Sporotrichosis in cats is a very common disease in cats and unfortunately also serious. We learn to recognize the symptoms to cure it.
Despite what is said about the cat, described as an independent and strong animal, it is still normal for us to want to take care of our cat, making sure to be careful and prevent it from being infected with a disease or a virus present in another sick cat or in the environment.
However, this is a difficult task, as there are many viruses, bacteria and fungi in the environment that can affect your cat’s immune system, thus generating diseases in the body of our furry friend.
Non-sterilized adult males are the most susceptible specimens, as they have access to the outside, and can find this fungus on the ground and in gardens, as well as come into contact with infected felines.
Cause and contagion of sporotrichosis in cats
Sporotrichosis is caused by a naturally occurring soil-dwelling fungus, Sporothrix sp. Fungi are eukaryotic organisms (nucleus with cell membrane) that live in the environment and feed on dead, i.e. decaying, organic components. Fungi, in addition to feeding on dead organic matter, also tend to enter and feed on the tissues of living organisms, consuming nutrients and amino acids from the body’s cells.
And it is in this way that it can cause diseases in the body, which start with a topical infection but can also affect the internal functioning of the organs. Sporotrichosis is a fungal and zoonotic disease, that is, it can be transmitted to humans and vice versa. The presence of the fungus in the cat’s body occurs through existing wounds or wounds caused by contaminated material, such as scratches or bites from infected animals.
Sporotrichosis in cats is quite common and in these animals the fungus is present in the nails or head (especially in the nose and mouth) and enters the body. So it is likely that the animal can transmit this disease to other felines, dogs or humans, due to a scratch or direct contact with the lesion. There are three types of sporotrichosis:
- Cutaneous: i.e. the presence of single nodules in the animal’s skin.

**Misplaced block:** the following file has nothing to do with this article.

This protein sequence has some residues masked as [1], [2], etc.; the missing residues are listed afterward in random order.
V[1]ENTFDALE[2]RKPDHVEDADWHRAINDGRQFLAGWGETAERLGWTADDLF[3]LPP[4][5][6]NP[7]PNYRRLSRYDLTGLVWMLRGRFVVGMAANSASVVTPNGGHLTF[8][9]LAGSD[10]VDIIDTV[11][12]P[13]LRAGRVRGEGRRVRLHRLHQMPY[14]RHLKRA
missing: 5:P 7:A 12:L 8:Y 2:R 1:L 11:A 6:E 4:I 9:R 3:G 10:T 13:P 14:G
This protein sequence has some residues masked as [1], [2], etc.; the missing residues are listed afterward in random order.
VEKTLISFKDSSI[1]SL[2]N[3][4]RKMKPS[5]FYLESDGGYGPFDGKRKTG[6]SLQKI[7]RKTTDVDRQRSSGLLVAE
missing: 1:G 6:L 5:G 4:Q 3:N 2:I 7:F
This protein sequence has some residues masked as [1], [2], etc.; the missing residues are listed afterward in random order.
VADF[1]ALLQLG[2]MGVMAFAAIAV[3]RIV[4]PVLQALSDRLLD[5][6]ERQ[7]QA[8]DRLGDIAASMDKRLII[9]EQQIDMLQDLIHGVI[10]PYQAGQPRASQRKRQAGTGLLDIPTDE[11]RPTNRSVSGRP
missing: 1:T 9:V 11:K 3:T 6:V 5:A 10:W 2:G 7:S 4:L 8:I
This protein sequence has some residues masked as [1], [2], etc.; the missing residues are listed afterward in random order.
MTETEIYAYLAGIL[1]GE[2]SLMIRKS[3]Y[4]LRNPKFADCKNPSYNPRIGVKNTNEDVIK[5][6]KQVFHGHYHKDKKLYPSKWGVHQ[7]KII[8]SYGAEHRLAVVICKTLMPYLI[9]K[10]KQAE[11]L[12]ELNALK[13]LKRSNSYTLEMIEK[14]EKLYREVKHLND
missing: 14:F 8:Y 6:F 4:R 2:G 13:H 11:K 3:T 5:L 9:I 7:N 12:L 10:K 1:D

- Cutaneous lymphatic: when the infection progresses and, in addition to affecting the skin, it also affects the lymphatic system of the animal.
- Disseminated: when the disease is in such a severe state that it affects the whole body.
Symptoms of sporotrichosis in cats
If you notice a suspicious wound on the cat’s skin, with no apparent cause and with a particular location or appearance, you should take the cat to the vet, treating it with gloves and always following the doctor’s recommendations. The symptoms of sporotrichosis in cats are:
- lack of appetite;
- respiratory, locomotor and even gastrointestinal problems;
- solid nodules;
- areas of alopecia in cats ;
- trunk, head and ear ulcers.
Thankfully, the wounds don’t itch.
Diagnosis and treatment of sporotrichosis in cats
Sporotrichosis can be easily confused with other pathologies, such as leishmaniasis in cats or feline herpesvirus and to confirm the diagnosis of sporotrichosis, diagnostic tests and complementary tests such as: cytology and skin scraping are extremely important. to rule out possible differential diagnoses.
Without a correct diagnosis, the chances of treatment being ineffective are much greater. As experts always suggest, the earlier treatment is started, the better the prognosis. The treatment used for this problem is sodium iodide and potassium. Other cat medications can be used to aid in wound healing, such as imidazoles and triazoles.
This disease is very difficult to treat and requires a lot of dedication on our part towards the animal, the prognosis of this disease is good if it is detected in time and correct treatment is carried out. Timely intervention by the vet will resolve the situation, but avoid self-medicating your cat could only increase the chance of a relapse.